S. E. Turner
The Kingdom of Durundal series is available in kindle, paperback, and free in kindle unlimited.
There are ten books in this series, made up of the following elements:
Fantasy, history, ancient mythology, sword and sorcery, battles, spirituality, romance, betrayal, vengeance, magic, sacrifice, herbal remedies, love, strength, courage.
The Kingdom of Durundal is foremost a series, and involves the same central characters throughout. The books can be read independently of each other, and as a stand alone. However, to get the flow of the story, it is best to start at the beginning with 'A Hare in the Wilderness' and read through the series in order. That way, you understand how the characters develop - and how their lives interweave.
The Kingdom of Durundal series blends into a prestigious crossroads where fantasy meets reality, and the surreal meets the sublime. I wanted to write a series that everyone could read, and I'm happy to provide an exciting, epic story that a wide variety of ages will enjoy.
S E Turner is a life-long enthusiast of epic fantasy that borders on the believable. With an abundance of historical research weaved through the pages, this promises to be an engaging and immersive experience.
What inspired you to write The Kingdom of Durundal?
A visit to Scotland first inspired me. I found the wilderness to be breathtaking, the vast mountain ranges spectacular; and with its eerie atmosphere, you can almost hear the ancient clans talking on the wind. I climbed the great mound of Dunadd Fort in Kilmartin Glen; a royal power to the first Gaelic kings and home to a fortress some 2,000 years ago. From that vantage point I saw the far reaching views of the lochs, of castles, of caves and hidden grottos. I saw a story unfold before me. I saw pain and sorrow, love and comradeship, fear and courage. I saw the magic of a time gone by. I saw the Kingdom of Durundal.
As with all kingdoms where clans and courts live side by side; the realms of sacrifice and avarice are prevalent. That is the backbone of my series. Certainly by Book 2: A Wolf in the Dark, the true depths to which those in power will go to is explored at some length, and continues throughout the series.
Interestingly, from the first moment that Ajeya comes riding in - Book 1, to the part where Sansara returns to Tarragon Island - Book 5, the timescale is only a few days. It's the history of the main characters that goes back some twenty-five years. Books 6,7, and 8 in the Sorceress of the Sapphire series, introduce the third and fourth generations; and the last character you meet in the final book, is Ajeya's granddaughter, Azura.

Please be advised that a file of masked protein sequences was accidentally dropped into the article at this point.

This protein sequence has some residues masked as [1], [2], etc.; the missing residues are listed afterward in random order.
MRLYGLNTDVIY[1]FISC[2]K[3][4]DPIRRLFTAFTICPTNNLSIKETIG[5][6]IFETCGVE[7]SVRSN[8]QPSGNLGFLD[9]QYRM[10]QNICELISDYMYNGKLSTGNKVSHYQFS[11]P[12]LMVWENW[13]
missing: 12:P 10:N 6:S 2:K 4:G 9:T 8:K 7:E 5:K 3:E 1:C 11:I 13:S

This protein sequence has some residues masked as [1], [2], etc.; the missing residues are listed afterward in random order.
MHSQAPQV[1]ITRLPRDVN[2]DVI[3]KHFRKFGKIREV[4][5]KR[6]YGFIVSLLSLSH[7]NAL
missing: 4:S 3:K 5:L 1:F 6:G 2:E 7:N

But it's that deep rooted connection that makes this story so memorable - where the family ties of the courts and the clans weave together to make this series a timeless classic.
How did you decide on the titles for your books?
When you write about ancient civilisations, albeit in a fantasy setting, there has to be a certain amount of research to keep it believable. Most of what you read about the clans is factual, and their totems are indeed very real. Our ancestors depended on them for safety, to please the spirits and to give the bearer added strength. I have tried to keep this bygone age alive in my books. The titles in the first four books are animal totems. Book 5 - A Moth in the Flames, represents change; and leads the following four books into the world of witchcraft and magic.
Your female protagonists are very strong. Why did you write them in?
Over the course of history there have been so many inspirational women, women of courage with a fire about them. I yearn for all women, from all over the world, from all walks of life, to find that inspiration, light that fire and ignite that courage. I want everyone to find their strengths and give their best, regardless of age, colour, status or creed. Think like Cleopatra, fight like Boadicea and live like a Goddess.
Who is your favourite character?
I am asked that a lot, and I would have to say Cornelius. I think he had a bad start in life. He was the ultimate bad guy - he did some pretty awful stuff to Namir in A Leopard in the Mist. He was a liar and a coward. But was it nature or nurture that made him that way? Whatever made him change, he came good in the end (A Stag in the Shadows). At that point I didn't know whether to kill him off or save him. I spent months considering the options. But in the end I decided to save him - because he is my favourite character. And to show that people can change - if they want to.
What would you say to a fledgling author?
Never give up on your dream. Read a lot of books in different genres, and write down all those little pockets of inspiration that pop into your head at the unlikeliest of moments.